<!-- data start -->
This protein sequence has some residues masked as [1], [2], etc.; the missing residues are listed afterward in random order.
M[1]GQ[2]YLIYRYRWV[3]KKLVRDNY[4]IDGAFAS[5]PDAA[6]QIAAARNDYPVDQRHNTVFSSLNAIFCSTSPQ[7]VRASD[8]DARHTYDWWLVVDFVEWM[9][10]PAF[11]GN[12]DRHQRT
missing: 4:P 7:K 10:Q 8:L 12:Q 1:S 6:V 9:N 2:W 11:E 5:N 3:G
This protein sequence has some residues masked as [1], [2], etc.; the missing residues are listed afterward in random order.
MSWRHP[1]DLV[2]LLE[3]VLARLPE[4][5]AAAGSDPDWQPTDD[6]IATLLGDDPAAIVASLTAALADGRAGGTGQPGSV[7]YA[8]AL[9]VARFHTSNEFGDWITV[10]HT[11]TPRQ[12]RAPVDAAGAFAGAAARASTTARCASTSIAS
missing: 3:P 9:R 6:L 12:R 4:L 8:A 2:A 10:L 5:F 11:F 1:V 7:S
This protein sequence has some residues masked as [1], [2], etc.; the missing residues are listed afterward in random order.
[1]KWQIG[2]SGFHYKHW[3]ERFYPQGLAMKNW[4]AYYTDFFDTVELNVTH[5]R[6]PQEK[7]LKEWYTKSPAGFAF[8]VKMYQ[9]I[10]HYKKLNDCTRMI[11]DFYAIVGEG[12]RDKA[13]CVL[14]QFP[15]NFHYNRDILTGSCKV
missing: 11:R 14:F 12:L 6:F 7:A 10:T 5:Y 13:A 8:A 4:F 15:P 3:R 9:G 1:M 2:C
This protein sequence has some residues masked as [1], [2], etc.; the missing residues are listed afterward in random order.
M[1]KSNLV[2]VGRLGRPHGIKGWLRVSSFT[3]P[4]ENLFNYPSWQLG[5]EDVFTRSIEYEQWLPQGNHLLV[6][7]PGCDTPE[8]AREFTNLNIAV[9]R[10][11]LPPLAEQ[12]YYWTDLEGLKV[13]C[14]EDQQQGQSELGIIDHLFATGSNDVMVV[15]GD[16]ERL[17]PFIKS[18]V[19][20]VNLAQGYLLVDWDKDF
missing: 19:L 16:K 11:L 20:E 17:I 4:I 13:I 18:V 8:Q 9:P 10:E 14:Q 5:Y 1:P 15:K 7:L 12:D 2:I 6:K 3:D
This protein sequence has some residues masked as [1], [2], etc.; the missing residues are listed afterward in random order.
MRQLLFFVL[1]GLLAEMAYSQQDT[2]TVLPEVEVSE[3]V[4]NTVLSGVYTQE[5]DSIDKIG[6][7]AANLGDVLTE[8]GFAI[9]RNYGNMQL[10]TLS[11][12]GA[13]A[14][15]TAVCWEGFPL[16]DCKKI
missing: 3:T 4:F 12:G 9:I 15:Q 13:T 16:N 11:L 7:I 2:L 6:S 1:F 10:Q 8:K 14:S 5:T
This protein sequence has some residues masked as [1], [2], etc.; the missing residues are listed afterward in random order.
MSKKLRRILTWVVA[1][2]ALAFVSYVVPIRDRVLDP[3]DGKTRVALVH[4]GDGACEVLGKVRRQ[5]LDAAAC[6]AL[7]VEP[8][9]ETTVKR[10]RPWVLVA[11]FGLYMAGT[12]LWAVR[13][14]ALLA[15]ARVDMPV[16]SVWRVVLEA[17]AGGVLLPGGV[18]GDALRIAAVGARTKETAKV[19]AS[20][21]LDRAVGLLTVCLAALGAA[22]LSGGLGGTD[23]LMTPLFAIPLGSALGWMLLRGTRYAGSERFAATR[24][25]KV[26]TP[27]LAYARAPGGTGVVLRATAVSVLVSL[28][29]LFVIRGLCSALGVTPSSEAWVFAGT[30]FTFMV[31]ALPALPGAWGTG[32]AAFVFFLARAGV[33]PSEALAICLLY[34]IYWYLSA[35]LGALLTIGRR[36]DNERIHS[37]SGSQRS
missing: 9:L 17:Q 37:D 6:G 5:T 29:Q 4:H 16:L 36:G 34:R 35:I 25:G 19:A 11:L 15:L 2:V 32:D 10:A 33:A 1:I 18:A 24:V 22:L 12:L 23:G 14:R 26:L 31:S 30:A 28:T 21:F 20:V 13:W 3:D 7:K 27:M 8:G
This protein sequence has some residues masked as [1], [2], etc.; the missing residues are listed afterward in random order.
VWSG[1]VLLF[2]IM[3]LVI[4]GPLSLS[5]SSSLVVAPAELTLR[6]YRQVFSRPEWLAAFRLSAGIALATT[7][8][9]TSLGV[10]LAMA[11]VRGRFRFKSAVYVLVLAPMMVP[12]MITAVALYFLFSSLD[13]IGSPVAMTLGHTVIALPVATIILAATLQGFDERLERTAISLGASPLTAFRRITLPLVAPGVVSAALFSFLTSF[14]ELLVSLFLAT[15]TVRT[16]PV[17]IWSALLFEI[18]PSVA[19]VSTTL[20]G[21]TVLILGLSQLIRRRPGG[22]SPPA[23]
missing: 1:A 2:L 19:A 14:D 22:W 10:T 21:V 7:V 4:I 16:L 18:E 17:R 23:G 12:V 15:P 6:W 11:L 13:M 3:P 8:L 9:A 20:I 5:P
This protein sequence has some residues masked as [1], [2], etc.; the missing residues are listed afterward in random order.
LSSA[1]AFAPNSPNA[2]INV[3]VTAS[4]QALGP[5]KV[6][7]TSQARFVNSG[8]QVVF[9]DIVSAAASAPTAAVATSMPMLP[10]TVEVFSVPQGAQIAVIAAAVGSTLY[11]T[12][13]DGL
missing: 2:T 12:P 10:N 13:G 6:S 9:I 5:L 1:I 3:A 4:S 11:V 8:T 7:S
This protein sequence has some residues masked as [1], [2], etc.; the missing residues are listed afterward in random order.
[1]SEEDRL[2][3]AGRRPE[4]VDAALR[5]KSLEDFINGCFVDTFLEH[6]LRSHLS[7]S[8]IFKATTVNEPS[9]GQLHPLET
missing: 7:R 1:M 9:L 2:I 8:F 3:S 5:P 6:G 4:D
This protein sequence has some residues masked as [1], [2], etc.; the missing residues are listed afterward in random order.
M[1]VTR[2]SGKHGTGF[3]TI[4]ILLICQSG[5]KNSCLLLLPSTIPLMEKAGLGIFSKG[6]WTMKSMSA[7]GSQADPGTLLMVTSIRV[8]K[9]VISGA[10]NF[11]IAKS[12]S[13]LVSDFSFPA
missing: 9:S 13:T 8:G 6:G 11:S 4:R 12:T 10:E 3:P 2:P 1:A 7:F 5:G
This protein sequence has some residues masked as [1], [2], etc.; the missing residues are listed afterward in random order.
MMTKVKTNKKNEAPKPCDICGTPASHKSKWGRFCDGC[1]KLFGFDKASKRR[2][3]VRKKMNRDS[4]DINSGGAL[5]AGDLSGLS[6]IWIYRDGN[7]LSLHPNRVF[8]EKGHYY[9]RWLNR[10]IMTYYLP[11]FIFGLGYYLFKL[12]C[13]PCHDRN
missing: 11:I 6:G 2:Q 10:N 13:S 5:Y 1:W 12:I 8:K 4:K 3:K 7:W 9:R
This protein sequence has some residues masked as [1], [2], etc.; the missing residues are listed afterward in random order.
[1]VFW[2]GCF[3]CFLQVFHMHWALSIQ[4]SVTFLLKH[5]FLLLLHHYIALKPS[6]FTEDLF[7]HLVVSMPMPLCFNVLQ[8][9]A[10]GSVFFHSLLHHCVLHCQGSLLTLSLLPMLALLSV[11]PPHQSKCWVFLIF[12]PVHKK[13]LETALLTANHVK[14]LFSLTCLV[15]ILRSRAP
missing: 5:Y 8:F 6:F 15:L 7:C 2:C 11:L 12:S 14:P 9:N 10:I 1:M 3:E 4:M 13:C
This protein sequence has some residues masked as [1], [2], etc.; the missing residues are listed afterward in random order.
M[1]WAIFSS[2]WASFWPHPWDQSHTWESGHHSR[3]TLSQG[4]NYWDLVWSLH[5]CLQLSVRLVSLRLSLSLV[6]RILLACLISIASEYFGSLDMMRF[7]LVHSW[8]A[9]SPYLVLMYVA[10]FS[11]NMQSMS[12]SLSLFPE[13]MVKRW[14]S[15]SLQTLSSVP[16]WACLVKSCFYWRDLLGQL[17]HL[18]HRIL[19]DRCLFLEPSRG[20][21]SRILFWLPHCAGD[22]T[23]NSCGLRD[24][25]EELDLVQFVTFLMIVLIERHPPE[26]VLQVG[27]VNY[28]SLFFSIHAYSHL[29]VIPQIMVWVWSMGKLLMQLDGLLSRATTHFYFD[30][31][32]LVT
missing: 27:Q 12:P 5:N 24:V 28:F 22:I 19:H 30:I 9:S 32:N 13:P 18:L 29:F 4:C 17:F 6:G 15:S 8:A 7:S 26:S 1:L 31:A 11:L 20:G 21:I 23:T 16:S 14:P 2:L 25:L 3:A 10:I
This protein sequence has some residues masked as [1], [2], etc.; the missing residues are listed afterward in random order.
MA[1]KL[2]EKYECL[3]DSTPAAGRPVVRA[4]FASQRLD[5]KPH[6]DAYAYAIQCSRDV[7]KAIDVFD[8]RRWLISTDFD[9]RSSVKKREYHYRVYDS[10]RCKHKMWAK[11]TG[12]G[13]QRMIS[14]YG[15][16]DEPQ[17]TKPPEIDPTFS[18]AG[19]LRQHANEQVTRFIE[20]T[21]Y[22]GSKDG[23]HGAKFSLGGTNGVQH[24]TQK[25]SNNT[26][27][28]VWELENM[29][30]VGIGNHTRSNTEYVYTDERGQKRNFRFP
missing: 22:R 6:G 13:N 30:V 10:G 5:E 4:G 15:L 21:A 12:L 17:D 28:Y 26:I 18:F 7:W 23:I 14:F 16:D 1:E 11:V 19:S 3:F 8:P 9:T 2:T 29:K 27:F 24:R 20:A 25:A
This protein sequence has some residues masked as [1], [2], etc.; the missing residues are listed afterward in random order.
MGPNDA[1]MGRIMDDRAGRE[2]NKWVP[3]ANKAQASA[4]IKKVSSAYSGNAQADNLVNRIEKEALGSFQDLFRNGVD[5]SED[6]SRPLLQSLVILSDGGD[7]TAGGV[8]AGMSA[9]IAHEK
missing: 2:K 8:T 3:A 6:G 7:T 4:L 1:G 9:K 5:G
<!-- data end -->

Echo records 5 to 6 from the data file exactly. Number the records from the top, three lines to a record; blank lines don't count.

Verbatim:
This protein sequence has some residues masked as [1], [2], etc.; the missing residues are listed afterward in random order.
MRQLLFFVL[1]GLLAEMAYSQQDT[2]TVLPEVEVSE[3]V[4]NTVLSGVYTQE[5]DSIDKIG[6][7]AANLGDVLTE[8]GFAI[9]RNYGNMQL[10]TLS[11][12]GA[13]A[14][15]TAVCWEGFPL[16]DCKKI
missing: 3:T 4:F 12:G 9:I 15:Q 13:T 16:N 11:L 7:I 2:L 6:S 1:F 10:Q 8:K 14:S 5:T
This protein sequence has some residues masked as [1], [2], etc.; the missing residues are listed afterward in random order.
MSKKLRRILTWVVA[1][2]ALAFVSYVVPIRDRVLDP[3]DGKTRVALVH[4]GDGACEVLGKVRRQ[5]LDAAAC[6]AL[7]VEP[8][9]ETTVKR[10]RPWVLVA[11]FGLYMAGT[12]LWAVR[13][14]ALLA[15]ARVDMPV[16]SVWRVVLEA[17]AGGVLLPGGV[18]GDALRIAAVGARTKETAKV[19]AS[20][21]LDRAVGLLTVCLAALGAA[22]LSGGLGGTD[23]LMTPLFAIPLGSALGWMLLRGTRYAGSERFAATR[24][25]KV[26]TP[27]LAYARAPGGTGVVLRATAVSVLVSL[28][29]LFVIRGLCSALGVTPSSEAWVFAGT[30]FTFMV[31]ALPALPGAWGTG[32]AAFVFFLARAGV[33]PSEALAICLLY[34]IYWYLSA[35]LGALLTIGRR[36]DNERIHS[37]SGSQRS
missing: 9:L 17:Q 37:D 6:G 5:T 29:Q 4:H 16:L 36:G 34:R 35:I 25:G 19:A 11:L 15:L 2:V 32:D 10:A 33:A 1:I 18:A 24:V 22:L 12:L 23:G 14:R 26:L 31:S 30:A 28:T 21:F 20:V 13:W 3:D 7:K 27:M 8:G